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Title: Fibrin clot propertiesin patients with retinal vein occlusion


The thrombin – mediated conversion of plasma fibrinogeninto fibrin and the formation of clots relatively resistant to fibrinolysis are the final steps in the blood coagulation. Abalance between clot formation and fibrinolysis largely determines clot stability. A fibrin clot composed of compact fibrin fiber networks, resistant to fibrinolysis, predisposes to arterial and venous thrombotic events. Reduced fibrin clot permeability and impaired fibrinolysis have been reported in patients with myocardial infarction, ischemic stroke, but also in patients with venous thromboembolism. Retinal vein occlusion (RVO) is the most common primary retinal vascular disease. Its pathogenesis is not fully understood. Depending on thrombus location, there are two main types of RVO: branch retinal vein occlusion (BRVO) and central retinal vein occlusion (CRVO). The data on the association between known thrombophilic factors and RVO are inconsistent. The aim of this study was to evaluate ex vivo structure and properties of plasma fibrin clots in patients who experienced RVO. We enrolled 59 consecutive patients with diagnosed RVO (26 females, 33 males, aged 54.95 ± 11.04 years) and 59 control subjects matched forage, sex, body mass index (BMI), medications, and cardiovascular risk factors. A mean time from the diagnosis to enrolment was 14.4 ± 9.9 months (range, 5–36 months).The diagnosis of RVO was based on the presence of typical findings in the fundus of the eye documented in digital photography, fluorescein angiography, and opticalcoherence tomography.The University Bioethical Committee approved the study (KBET/114/B/2008). In all patients complete ophthalmology examination was performed and we measured lipid profile, glucose, alanine aminotransferase (AlAT), creatinine, total homocysteine, Creactive protein (CRP), fibrinogen, tissue plasminogen activator antigen (tPA), plasminogen activator inhibitor-1antigen (PAI-1), activated partial thromboplastin time (APTT), and prothrombin time (PT). In RVO patients thrombophilia screening was done. Moreover, ex vivo fibrin clots obtained from citrate plasma samples were used for the measurement of clot permeation, expressed as the permeability coefficient, Ks (Darcy constant). Turbidity offibrin clot formation, reflected by the lag phase of theturbidity curve and maximum absorbency at plateau(ΔAbmax), tPA – induced fibrinolysis characterized bymaximum rates of increase in D-dimer levels (D-Drate) andmaximum D-dimer concentrations (D-Dmax) wereevaluated. The time required for 50% decrease in maximumclot absorbency (t50%) was chosen as an additional markerof the clot susceptibility to fibrinolysis after simultaneous addition of thrombin and recombinant tPA to plasma. ; Both RVO and control groups did not differ with regard toage, gender, BMI, smoking status, medications, a previous myocardial infarction/ stroke, lipid profile, creatinine,AlAT, PAI-1, and a percentage of patients with CRP level≥3.36 mg/l. RVO patients had higher percentage of arterial hypertension (by 58%, p = 0.01) and higher glucose (by 4%,p = 0.01), fibrinogen (by 17%, p = 0.03) and tPA (by 59%, p= 0.001) compared with controls. Platelet count (by 10%, p= 0.001) and total homocysteine (by 14.5%, p = 0.001) were lower in RVO group compared with controls. RVO patients were characterized by unfavorably altered plasma fibrin clot properties. Thirty per cent lower clot permeability was found in RVO patients compared with the control group (6.9[5.9–8.0] vs 9.8 [8.5–10.5] 10-9 cm2, p <0.0001). Compared with controls, RVO patients had 11% shorter lag phase(41.42 ± 4.59 vs 46.42 ± 4.12 s, p <0.0001) indicating faster fibrin formation, and 19% greater ΔAbmax (0.86 [0.80–0.94] vs 0.72 [0.66–0.77], p <0.0001), indicating thicker fibrin fibers. D-Dmax indicating thrombotic mass available for fibrinolytic agents was 22% higher in the RVO group (4.04 [3.48–4.55] vs 3.32 [3.26–3.43] mg/l, p <0.0001) and29% longer t50% (9.3 [8.5–10.2] vs 7.2 [6.8–7.7] min, p<0.0001) compared with controls. Only D-Drate was similarin both groups (0.071 [0.063–0.074] vs 0.069 [0.063–0.073]mg/l/min, p = 0.223). The differences remained statistically significant after adjustment for fibrinogen, glucose and platelet count. In the RVO group fibrinogen inversely correlated with Ks (tau-b = –0.414, p <0.0001), lag phase(tau-b = –0.383, p <0.0001), D-Drate (tau-b = –0.490, p<0.0001) and positively correlated with ΔAbmax (tau-b =0.276, p = 0.002), t50% (tau-b = 0.350, p <0.0001) and DDmax (tau-b = 0.324, p <0.0001). RVO patients with CRP≥3.36 mg/l had higher ΔAbmax (0,95 [0.87–1.01] vs 0,85[0.79–0.91], p = 0.024), longer t50% (10.0 [9.8–11.9] vs 9.1[8.5–10.1] min, p = 0.007), higher D-Dmax (4.75 [4.04–5.45] vs 3.95 [3.44–4.42] mg/l, p = 0.004) and lower D-Drate (0.063 [0.059–0.79] vs 0.071 [0.065–0.079]mg/l/min, p = 0.035) compared with the RVO patients with CRP <3.36 mg/l. In RVO patients age correlated positively with t50% (tau-b = 0.182, p = 0.047). None of the parameters of fibrin clot showed associations with sex, smoking status, previous stroke or myocardial infarction,time from the RVO occurrence, PAI-1, tPA, lipid variables, and glucose in RVO patients. Fibrin clot properties did not differ between patients with diagnosed BRVO or CRVO, with or without neovascurarization and macular edema,visual acuity <0.1 or ≥0.1, indicating the lack of correlation between severity of RVO and plasma fibrin clot properties.Two times higher prevalence of factor V Leiden was observed in RVO patients (10.2%) than in Polish general population (approximately 5%), but it was not associated with unfavorably altered plasma fibrin clot properties. In conclusion, the current results show that less porousplasma fibrin clots composed of thicker fibrils, displaying reduced susceptibility to lysis, are formed in RVO patients, like in those with coronary artery disease and deep vein thrombosis. Plasma fibrinogen and CRP levels have been recognized as the most important modulators of fibrin function in RVO. This original observation highlights a role of blood coagulation, particularly alterations in fibrin formation and degradation, in the pathogenesis of RVO.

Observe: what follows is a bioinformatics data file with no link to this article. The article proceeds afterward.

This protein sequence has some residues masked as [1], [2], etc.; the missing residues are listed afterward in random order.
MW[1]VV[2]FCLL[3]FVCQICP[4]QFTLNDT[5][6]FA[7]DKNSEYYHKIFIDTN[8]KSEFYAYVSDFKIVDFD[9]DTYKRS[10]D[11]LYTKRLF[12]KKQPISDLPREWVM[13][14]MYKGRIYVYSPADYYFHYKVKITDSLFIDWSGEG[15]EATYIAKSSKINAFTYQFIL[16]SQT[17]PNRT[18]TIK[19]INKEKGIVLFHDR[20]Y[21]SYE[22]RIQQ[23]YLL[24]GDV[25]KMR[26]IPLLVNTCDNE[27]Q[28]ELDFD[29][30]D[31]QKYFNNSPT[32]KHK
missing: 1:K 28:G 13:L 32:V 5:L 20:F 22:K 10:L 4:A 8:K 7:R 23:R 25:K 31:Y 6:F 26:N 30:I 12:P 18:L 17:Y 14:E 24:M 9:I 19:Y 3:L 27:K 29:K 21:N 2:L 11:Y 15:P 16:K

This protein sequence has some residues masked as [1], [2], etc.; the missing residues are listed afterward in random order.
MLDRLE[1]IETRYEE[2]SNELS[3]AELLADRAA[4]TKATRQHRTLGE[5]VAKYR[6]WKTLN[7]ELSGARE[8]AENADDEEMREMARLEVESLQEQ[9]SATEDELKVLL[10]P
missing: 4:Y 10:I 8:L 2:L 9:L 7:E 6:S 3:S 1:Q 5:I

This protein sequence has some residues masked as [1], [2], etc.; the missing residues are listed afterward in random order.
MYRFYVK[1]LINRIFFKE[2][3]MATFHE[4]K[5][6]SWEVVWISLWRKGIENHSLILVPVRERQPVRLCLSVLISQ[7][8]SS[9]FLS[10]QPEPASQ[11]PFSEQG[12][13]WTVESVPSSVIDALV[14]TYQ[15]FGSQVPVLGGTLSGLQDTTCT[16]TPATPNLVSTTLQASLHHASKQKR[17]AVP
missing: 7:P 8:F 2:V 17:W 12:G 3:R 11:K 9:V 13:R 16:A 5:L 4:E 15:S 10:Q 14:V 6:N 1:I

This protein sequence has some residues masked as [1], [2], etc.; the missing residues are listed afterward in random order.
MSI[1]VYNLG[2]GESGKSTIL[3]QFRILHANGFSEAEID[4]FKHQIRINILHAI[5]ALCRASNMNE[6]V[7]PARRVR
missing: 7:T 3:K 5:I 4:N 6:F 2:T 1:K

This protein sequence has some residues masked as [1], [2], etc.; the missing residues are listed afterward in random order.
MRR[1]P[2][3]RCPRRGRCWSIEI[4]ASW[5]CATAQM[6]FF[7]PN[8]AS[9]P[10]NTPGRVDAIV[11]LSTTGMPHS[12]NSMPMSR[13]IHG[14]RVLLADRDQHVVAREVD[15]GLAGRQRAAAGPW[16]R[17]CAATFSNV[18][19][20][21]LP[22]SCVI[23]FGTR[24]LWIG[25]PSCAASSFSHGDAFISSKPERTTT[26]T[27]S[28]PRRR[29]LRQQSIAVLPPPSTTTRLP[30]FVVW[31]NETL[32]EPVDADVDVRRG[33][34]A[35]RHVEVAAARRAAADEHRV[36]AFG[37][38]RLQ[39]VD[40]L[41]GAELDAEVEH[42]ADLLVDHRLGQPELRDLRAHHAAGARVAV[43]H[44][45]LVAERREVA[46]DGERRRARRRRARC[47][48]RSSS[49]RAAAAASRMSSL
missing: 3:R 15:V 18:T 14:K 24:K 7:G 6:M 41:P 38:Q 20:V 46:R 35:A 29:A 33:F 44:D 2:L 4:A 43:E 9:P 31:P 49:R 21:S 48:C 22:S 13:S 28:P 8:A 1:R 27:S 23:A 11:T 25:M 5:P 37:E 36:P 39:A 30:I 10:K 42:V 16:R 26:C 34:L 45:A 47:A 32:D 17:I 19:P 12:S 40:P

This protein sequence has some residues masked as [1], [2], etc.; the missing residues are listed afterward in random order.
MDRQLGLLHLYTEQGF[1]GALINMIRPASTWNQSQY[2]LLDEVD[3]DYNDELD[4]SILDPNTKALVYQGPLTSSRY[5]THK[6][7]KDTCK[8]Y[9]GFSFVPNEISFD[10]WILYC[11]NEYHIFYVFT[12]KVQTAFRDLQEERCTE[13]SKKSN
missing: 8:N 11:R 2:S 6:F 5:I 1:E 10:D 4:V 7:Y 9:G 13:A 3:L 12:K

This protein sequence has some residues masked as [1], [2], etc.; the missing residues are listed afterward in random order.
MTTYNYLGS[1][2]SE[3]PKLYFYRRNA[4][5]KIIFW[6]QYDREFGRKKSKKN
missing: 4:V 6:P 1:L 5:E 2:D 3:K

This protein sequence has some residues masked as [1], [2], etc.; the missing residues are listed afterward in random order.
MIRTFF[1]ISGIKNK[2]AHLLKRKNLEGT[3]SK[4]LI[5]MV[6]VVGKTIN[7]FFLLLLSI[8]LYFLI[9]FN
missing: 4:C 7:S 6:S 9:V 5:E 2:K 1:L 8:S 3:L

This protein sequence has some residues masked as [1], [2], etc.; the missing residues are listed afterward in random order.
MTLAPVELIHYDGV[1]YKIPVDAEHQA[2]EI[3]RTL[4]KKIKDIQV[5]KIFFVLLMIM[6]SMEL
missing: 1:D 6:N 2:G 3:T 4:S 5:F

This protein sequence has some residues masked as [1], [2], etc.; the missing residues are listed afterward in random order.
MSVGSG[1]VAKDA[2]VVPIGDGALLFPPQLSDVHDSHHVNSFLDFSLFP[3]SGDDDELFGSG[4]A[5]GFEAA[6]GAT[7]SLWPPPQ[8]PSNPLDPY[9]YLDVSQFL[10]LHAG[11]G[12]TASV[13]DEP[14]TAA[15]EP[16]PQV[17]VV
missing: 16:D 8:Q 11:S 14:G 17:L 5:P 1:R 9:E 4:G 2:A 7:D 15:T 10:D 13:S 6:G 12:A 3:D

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2 - studia doktoranckie

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Uniwersytet Jagielloński. Collegium Medicum. Wydział Lekarski.


Anetta Undas

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Biblioteka Medyczna Uniwersytetu Jagiellońskiego- Collegium Medicum

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Feb 5, 2020

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Mar 5, 2013

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ZB-115817 Feb 5, 2020